Re-elected in 1966.
Re-elected in 1968.
Lost re-nomination.
1963–1973
[ data unknown/missing ]
Charles Rangel Official Portrait.jpg
Charles Rangel
Democratic January 3, 1971 –
January 3, 1973
92nd Elected in 1970.
Redistricted to the 19th district.
Ed Koch 95th congress.jpg
Ed Koch
Democratic January 3, 1973 –
December 31, 1977
93rd
94th
95th
Redistricted from the 17th district and re-elected in 1972.
Re-elected in 1974.
Re-elected in 1976.
Resigned to become Mayor of New York City.
1973–1983
[ data unknown/missing ]
VacantJanuary 1, 1978 –
February 13, 1978
95th
S. William Green.jpg
Bill Green
Republican February 14, 1978 –
January 3, 1983
95th
96th
97th
Elected to finish Koch's term.
Re-elected in 1978.
Re-elected in 1980.
Redistricted to the 15th district.
Robert Garcia.jpg
Robert Garcia
Democratic January 3, 1983 –
January 7, 1990
98th
99th
100th
101st
Redistricted from the 21st district and re-elected in 1982.
Re-elected in 1984.
Re-elected in 1986.
Re-elected in 1988.
Resigned.
1983–1993
[ data unknown/missing ]
VacantJanuary 8, 1990 –
March 19, 1990
101st
Josieserrano.jpeg
José E. Serrano
Democratic March 20, 1990 –
January 3, 1993
101st
102nd
Elected to finish Garcia's term.
Re-elected in 1990.
Redistricted to the 16th district.
Nitalowey.jpeg
Nita Lowey
Democratic January 3, 1993 –
January 3, 2013
103rd
104th
105th
106th
107th
108th
109th
110th
111th
112th
Redistricted from the 20th district and re-elected in 1992.
Re-elected in 1994.
Re-elected in 1996.
Re-elected in 1998.
Re-elected in 2000.
Re-elected in 2002.
Re-elected in 2004.
Re-elected in 2006.
Re-elected in 2008.
Re-elected in 2010.
Redistricted to the 17th district .
1993–2003
[ data unknown/missing ]
2003–2013
New York District 18 109th US Congress.png
Sean Patrick Maloney 113th Congress.jpg
Sean Patrick Maloney
Democratic January 3, 2013 –
Present
113th
114th
115th
116th
117th
Elected in 2012.
Re-elected in 2014.
Re-elected in 2016.
Re-elected in 2018.
Re-elected in 2020.
Redistricted to the 17th district and lost re-election.
2013–present
New York US Congressional District 18 (since 2013).tif
Pat Ryan 117th Congress portrait.jpeg
Pat Ryan
Democratic January 3, 2023 –
Redistricted from the 19th district and re-elected in 2022.2023–present:
Catskills and mid-Hudson Valley region

Recent election results

Note that in New York State electoral politics there are numerous minor parties at various points on the political spectrum. Certain parties will invariably endorse either the Republican or Democratic candidate for every office, hence the state electoral results contain both the party votes, and the final candidate votes (Listed as "Recap").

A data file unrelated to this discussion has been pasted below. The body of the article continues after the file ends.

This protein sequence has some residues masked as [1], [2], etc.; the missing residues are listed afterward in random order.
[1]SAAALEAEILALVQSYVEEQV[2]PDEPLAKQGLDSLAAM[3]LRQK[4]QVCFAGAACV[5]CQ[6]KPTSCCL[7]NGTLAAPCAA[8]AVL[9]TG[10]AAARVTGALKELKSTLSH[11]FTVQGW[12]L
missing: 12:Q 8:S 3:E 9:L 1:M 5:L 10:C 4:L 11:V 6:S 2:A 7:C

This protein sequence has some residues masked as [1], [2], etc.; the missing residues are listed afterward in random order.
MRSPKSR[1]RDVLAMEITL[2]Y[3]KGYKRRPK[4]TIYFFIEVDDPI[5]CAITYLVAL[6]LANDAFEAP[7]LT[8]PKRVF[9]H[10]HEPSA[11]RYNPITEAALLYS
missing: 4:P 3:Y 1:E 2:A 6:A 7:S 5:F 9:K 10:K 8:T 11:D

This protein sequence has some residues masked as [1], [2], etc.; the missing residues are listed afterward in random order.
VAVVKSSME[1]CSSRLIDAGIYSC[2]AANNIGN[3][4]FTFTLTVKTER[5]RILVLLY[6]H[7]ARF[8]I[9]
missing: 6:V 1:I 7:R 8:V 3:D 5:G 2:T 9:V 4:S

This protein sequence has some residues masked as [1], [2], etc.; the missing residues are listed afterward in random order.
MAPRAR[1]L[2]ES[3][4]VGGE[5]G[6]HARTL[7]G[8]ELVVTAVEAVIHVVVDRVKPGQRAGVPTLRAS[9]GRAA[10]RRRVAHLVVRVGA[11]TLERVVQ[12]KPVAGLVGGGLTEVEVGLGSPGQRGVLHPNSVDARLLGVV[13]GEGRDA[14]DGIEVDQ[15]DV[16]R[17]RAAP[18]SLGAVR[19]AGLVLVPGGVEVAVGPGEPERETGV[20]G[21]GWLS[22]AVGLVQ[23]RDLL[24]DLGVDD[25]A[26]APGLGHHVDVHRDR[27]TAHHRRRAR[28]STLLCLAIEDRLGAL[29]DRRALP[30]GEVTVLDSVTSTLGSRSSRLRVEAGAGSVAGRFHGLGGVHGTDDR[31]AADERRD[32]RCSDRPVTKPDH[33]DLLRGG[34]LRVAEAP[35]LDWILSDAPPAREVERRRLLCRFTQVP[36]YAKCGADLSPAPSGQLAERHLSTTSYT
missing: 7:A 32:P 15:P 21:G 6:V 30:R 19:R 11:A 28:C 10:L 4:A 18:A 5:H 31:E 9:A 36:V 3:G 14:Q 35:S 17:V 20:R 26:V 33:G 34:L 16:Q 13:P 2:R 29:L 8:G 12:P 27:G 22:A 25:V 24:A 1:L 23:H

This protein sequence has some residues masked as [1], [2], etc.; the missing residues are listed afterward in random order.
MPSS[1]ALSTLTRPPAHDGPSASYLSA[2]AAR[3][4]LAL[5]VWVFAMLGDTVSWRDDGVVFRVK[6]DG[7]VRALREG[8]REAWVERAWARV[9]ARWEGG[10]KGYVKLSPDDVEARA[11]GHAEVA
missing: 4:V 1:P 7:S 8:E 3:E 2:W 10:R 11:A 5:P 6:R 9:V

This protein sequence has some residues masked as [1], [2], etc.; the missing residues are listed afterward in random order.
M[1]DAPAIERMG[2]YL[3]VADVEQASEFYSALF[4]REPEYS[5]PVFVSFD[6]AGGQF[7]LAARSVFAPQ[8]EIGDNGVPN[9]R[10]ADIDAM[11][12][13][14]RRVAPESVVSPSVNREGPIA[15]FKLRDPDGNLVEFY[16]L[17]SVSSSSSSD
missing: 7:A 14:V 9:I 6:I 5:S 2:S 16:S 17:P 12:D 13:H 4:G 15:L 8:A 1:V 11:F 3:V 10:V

1996 United States House of Representatives elections: New York District 18
PartyCandidateVotes%±%
Democratic Nita Lowey (Incumbent) 118,194 63.6%
Republican Kerry J. Katsorhis 59,48732.0%
Independence Concetta M. Ferrara 4,2832.3%
Right to Life Florence T. O'Grady 3,7582.0%
Majority58,70731.6%
Turnout 185,722100%
1998 United States House of Representatives elections: New York District 18
PartyCandidateVotes%±%
Democratic Nita Lowey (Incumbent) 91,623 82.8% +19.2%
Conservative Daniel McMahon12,59411.4%+11.4%
Independence Giulio A. Cavallo 3,2512.9%+0.6%
Right to Life Marion M. Conner 3,2342.9%+0.9%
Majority79,02971.4%+39.8%
Turnout 110,702100%-40.4%
2000 United States House of Representatives elections: New York District 18
PartyCandidateVotes%±%
Democratic Nita Lowey (Incumbent) 126,878 67.3% -15.5%
Republican John G. Vonglis 58,02230.8%+30.8%
Right to Life Florence T. O'Grady 3,7472.0%-0.9%
Majority68,85636.5%+34.9%
Turnout 188,647100%+70.4%
2002 United States House of Representatives elections: New York District 18
PartyCandidateVotes%±%
Democratic Nita Lowey (Incumbent) 98,957 92.0% +24.7%
Right to Life Michael J. Reynolds8,5588.0%+6.0%
Majority90,39984.1%+47.6%
Turnout 107,515100%-43.0%
2004 United States House of Representatives elections: New York District 18
PartyCandidateVotes%±%
Democratic Nita Lowey (Incumbent) 170,715 69.8% -22.2%
Republican Richard A. Hoffman73,97530.2%+30.2%
Majority96,74039.5%-44.6%
Turnout 244,690100%+127.6%
2006 United States House of Representatives elections: New York District 18
PartyCandidateVotes%±%
Democratic Nita Lowey (Incumbent) 124,256 70.7% +0.9%
Republican Richard A. Hoffman51,45029.3%-0.9%
Majority72,80641.4%+1.9%
Turnout 175,706100%-28.2%
2008 United States House of Representatives elections: New York District 18
PartyCandidateVotes%±%
Democratic Nita Lowey (Incumbent) 174,791 68.5% -2.2%
Republican Jim Russell80,49829.3%-0.9%
Majority94,29341.4%+29.5%
Turnout 255,289100%+45.3%
2010 United States House of Representatives elections: New York District 18
PartyCandidateVotes%±%
Democratic Nita Lowey (Incumbent) 114,810 58.2% -10.3%
Republican Jim Russell70,01535.5%+6.2%
Majority44,79522.7%-18.7%
Turnout 197,212100%-23.8%
2012 United States House of Representatives elections: New York District 18
PartyCandidateVotes%±%
Democratic Sean Patrick Maloney 130,462 51.7% -6.5
Republican Nan Hayworth (Incumbent)121,91148.3%+12.8
Majority8,5513.5%-19.2